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Below you’ll find various projects, including games I’ve developed as community-based research, websites created for the game studies/game design community, and events around meaningful uses of game design and play to engage, inform, and empower designers, players, and social citizens.

Community-based Research

Responding Safely to Family Violence (VEGA Project)

In collaboration with researchers and practitioners at VEGA (Violence, Evidence, Guidance, Action) I designed two learning modules based on responding to family violence. This project unfolded over a three year period, involving research into family violence, consultations with healthcare providers, and playtesting with stakeholders. The game adopted the ‘Recognize, Respond, and Refer’ model to guide learners through the steps of addressing family violence in clinical environments. The interface allows learners to research signs of family violence, recognize them in a simulated clinical environment, and try various methods for responding safely.

Both modules were then developed by Stitch Media for VEGA and are incorporated into McMaster University’s family violence educational resources.

A screenshot from an early prototype made in Twine and HTML.

The final version of ‘Responding Safely’ developed by Stitch Media.

Stigma in Sexual Healthcare (Canadian Public Health Association)

Working with public health experts at the Canadian Public Health Association, I designed two modules addressing biases in sexual healthcare, including discrimination in terms of gender, race, sexual orientation, and substance use. These modules iterated upon the VEGA interface, further integrating the player’s active engagement with the materials into the options and outcomes of the game.

As with the VEGA Project, these modules were then developed by Stitch Media. They are available as part of the CPHA’s online training materials for healthcare providers.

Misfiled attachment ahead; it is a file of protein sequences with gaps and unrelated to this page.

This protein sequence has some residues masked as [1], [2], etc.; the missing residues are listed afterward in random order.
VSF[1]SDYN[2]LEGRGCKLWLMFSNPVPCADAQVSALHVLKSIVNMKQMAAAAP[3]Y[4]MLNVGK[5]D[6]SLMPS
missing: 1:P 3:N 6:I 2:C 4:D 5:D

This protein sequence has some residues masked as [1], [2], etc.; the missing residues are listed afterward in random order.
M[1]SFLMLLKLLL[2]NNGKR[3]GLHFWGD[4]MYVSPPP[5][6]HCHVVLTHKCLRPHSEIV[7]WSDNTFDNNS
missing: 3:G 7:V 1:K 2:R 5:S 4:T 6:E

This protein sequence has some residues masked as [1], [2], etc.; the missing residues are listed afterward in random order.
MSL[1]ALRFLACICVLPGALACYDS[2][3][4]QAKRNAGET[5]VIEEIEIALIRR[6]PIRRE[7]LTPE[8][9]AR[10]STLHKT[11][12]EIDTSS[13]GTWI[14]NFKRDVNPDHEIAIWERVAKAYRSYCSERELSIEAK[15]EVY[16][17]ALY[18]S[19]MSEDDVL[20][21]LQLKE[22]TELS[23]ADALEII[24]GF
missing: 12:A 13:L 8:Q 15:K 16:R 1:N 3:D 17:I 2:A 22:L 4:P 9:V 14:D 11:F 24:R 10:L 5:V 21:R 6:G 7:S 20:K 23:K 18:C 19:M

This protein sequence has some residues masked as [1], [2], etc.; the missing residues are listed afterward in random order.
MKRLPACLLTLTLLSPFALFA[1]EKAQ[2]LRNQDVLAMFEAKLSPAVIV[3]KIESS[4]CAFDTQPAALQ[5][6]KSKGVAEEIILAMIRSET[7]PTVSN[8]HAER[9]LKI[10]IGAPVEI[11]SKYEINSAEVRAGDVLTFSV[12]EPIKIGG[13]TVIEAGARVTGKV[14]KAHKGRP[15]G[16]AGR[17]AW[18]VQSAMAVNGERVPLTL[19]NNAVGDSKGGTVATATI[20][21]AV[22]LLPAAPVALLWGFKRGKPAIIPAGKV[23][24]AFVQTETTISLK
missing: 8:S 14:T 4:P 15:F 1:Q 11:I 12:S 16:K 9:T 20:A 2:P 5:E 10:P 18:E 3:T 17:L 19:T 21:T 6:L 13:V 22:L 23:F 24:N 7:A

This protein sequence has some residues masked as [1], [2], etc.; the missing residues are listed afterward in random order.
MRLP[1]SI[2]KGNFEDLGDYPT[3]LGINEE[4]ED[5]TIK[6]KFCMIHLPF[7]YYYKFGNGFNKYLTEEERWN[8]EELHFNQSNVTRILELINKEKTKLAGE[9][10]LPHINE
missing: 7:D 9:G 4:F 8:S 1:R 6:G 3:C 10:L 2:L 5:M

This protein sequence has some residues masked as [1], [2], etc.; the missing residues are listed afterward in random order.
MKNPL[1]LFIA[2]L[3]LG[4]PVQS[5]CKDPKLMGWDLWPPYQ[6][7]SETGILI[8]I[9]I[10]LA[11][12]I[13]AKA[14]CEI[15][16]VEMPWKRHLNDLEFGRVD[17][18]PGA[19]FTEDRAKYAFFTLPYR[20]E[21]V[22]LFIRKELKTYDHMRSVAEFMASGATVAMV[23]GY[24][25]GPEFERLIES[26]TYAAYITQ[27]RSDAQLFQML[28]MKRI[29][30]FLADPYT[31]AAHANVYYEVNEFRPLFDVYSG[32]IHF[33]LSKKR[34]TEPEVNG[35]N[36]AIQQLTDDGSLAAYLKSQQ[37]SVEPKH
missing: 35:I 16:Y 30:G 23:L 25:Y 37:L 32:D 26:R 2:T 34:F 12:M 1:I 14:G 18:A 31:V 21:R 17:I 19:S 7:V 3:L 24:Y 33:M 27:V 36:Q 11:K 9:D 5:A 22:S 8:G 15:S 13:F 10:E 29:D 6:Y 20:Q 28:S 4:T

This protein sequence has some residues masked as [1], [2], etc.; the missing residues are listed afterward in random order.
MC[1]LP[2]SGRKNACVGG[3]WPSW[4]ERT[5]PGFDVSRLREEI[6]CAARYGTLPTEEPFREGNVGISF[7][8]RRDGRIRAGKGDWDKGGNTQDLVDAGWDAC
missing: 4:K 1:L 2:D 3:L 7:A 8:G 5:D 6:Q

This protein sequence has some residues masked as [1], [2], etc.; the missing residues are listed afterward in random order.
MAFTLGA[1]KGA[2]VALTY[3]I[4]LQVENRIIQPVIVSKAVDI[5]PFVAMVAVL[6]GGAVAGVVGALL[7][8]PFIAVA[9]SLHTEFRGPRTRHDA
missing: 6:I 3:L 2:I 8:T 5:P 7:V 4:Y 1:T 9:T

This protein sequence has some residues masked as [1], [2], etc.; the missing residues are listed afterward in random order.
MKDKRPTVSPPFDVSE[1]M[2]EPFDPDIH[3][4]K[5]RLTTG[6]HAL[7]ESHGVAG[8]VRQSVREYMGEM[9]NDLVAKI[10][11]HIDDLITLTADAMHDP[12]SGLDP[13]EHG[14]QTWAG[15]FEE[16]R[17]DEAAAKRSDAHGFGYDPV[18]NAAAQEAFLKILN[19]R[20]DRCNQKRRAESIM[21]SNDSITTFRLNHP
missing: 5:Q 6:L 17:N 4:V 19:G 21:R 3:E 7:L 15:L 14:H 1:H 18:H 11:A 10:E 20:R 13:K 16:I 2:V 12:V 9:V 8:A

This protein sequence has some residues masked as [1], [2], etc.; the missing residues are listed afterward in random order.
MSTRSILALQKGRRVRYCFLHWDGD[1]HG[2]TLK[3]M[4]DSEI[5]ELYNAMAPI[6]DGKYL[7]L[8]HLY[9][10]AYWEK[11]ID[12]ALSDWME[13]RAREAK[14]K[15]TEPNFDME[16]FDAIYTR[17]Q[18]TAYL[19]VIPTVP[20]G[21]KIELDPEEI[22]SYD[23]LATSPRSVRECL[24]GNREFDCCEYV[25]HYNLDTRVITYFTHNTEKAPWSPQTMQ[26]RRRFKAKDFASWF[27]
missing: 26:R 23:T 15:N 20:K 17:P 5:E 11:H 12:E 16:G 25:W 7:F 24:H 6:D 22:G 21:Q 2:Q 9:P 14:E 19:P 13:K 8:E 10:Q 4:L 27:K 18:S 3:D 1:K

A screenshot from the prototype based on a patient named Keith.

The final version developed by Stitch Media.

Young Adults and Diabetes Self-Management (SickKids)

This project brought together child psychologists, diabetes researchers, and experts from SickKids (The Hospital for Sick Children) to develop a game that eases the transition from collaborative, familial management of diabetes to independent management. The vision here was to tell an intriguing detective story of a young adult, Alex Cade, who leaves home to attend post-secondary school. Rather than a didactic approach that focused exclusively on diabetes management (and thus risk reducing a multifaceted character to their medical status), players need to solve the underlying mystery while successfully monitoring their blood sugars, balancing their dietary decisions, and reacting to challenging situations for young, independent diabetics.

While the project is currently on hiatus, an advanced prototype has been developed with artwork from graphic designer and artist Keith Mclean.

The title card for the game.

The food-planning menu; one of the ways players can manage blood sugar levels.

A sample dialogue between the player and another character.

SSHRC-funded Research

Biases in Healthcare (Canadian Public Health Association) (Connection Grant)

Through this SSHRC Connection grant with the Canadian Public Health Agency, a print-and-play game was designed and developed with a team of students from the game design. Players learn about biases that inhibit access to sexual health services due to gender, race, sexual orientation, class, and lifestyle. The game is intended to generate dialogue about solutions for destigmatizing sexual health amongst healthcare providers.

A digital mockup of the card game Discarded

A digital mock-up of the print-and-play game Discarded.

Crowdsourcing Rhetorical Figures Through Play (Insight Grant)

As a co-applicant on this Insight Grant ($150,000) I led a team of students as we designed an online game for crowdsourcing rhetorical figures. The goal of the project as a whole was to create a database of rhetorical figures for machine learning purposes. The game used a narrative mystery of an unknown civilization trying to communicate with us by learning through our patterns of communication (i.e. rhetorical figuration). Puzzles and an emergent narrative encouraged players to continue participating in the game, while also building up the database of figures.


First Person Scholar

I co-founded and was the first editor-in-chief of First Person Scholar, a middle-state publication that fosters accessible conversations on the study and design of games. The site is home to essays, commentaries, and book reviews from graduate students to more established game scholars on the design of games, their cultural impact, and the role they play in our lives. [Link]